Now say what you will about the good and bad of fraternities and sororities and their place in today’s diverse and politically correct world, I will stand by the fact that the friendships you will make at Theta Xi fraternity will be special and unique and as each year goes by you will appreciate that this is true.
My pledge brothers and I have come a ways since our days at the house: graduation, work, marriage, kids, grandkids, and now some of us retired. As the years have ticked by I’ve asked many alums about their experience at UIUC and most of them don’t come close to the bond and longevity of friendships we made at TX. So please consider my words as a voice from your future 50 years from now that if you and your pledge brothers work at it – because any lasting relationship whether it be family or friends or colleagues or girlfriends or wives, takes effort — you will come to cherish the same long-time friendships my pledge brothers and I do today.
There will be forces that will challenge your ability to hold on to these TX friendships once you graduate: working long hours, moving around the country (or globe) from one job to the next, and taking care of your marriage and family. These will be your top priorities during this period of your life as they should be. But my recommendation to you is don’t ever lose touch with your pledge brothers. It will be hard many years but all it takes is an occasional email or phone call to maintain the bond from year to year.
But the most important thing of all is when the various invitations come, show up! Nothing beats showing up, if you can. We all go through the same lifecycle of coming back for homecomings, birthdays, bachelor parties, weddings of fellow pledge brothers, then weddings of their kids, and then eventually, I hate to say, some funerals. Across all of these life events, being there is the greatest gift of respect and friendship you can give to a fellow pledge brother.
In 2016 my pledge brothers and I will meet up in Tucson, AZ for our 15th annual winter golf outing. We look forward to this event like no other. It is our annual “fishing trip” and it’s a great thing. We will have brothers coming from Arizona, California, Illinois, Ohio, Georgia, New York, Virginia, and Florida. And God willing, we will be doing this for another 15 years.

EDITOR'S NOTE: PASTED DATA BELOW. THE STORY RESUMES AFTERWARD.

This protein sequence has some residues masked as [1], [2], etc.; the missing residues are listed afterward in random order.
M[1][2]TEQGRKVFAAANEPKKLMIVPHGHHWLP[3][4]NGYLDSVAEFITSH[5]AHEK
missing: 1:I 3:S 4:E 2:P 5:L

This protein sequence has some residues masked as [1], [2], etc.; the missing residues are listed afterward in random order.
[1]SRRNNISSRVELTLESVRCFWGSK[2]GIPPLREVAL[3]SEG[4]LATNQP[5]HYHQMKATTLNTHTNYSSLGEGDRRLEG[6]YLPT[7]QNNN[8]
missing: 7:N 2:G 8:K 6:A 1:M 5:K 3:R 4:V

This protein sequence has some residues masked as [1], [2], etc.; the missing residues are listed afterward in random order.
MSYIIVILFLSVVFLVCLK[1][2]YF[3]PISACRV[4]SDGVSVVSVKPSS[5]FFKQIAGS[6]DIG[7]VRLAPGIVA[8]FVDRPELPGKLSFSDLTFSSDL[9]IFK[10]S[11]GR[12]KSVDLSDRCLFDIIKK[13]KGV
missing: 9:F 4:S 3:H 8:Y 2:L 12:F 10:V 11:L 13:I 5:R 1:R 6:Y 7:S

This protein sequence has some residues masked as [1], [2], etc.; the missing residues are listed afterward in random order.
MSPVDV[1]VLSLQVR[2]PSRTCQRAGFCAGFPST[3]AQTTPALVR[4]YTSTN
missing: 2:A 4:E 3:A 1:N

Because my fellow brothers, at the end of this fraternal journey these friendships will be all you have left from Theta Xi. -sp
About 13 years ago (2002) I did something that I had never done before and have not done since, which is to take a full two weeks of vacation at the end of the year. It was ause it or lose it situation for me and I wasn’t about to waste those precious vacation days. The first week of this vacation my wife was still teaching and my kids were still in school and not yet out for holiday break, so I was home alone. I asked myself, what should I do? The Bible says idle hands are the devil’s workshop, so while I wasn’t about to do anything devilish, I was determined to have some fun!
We didn’t have HBO back in that day but my young-adult son (just graduated from college) had become a fan of the Sopranos so he sent me a box set that had several DVDs covering the entire first season. On my first day of vacation right after my wife and kids had left for school I settled in with the first DVD and as you might expect I didn’t come up for air until I heard my wife driving up the driveway coming home from school. When she walked in the door I said, “I’ve done something very bad,” and informed her that I hadn’t gotten off the couch since she left that morning. Now that’s not the worst thing in the world but for me it was extremely slug-like and I don’t think I’ve ever done that since. But of course binge-watching TV episodes is now the new normal so I guess I was ahead of my time.
To atone for my extreme laziness I decided I’d do something constructive the next day and I thought maybe I would get started on the outdoor Christmas lights. But then a thought popped into my head and I don’t know where this came from, but as I looked up at our big pine tree at the southeast corner of our house I thought maybe I’d put a star on top of that tree. It was to be a big surprise for my wife and kids that evening.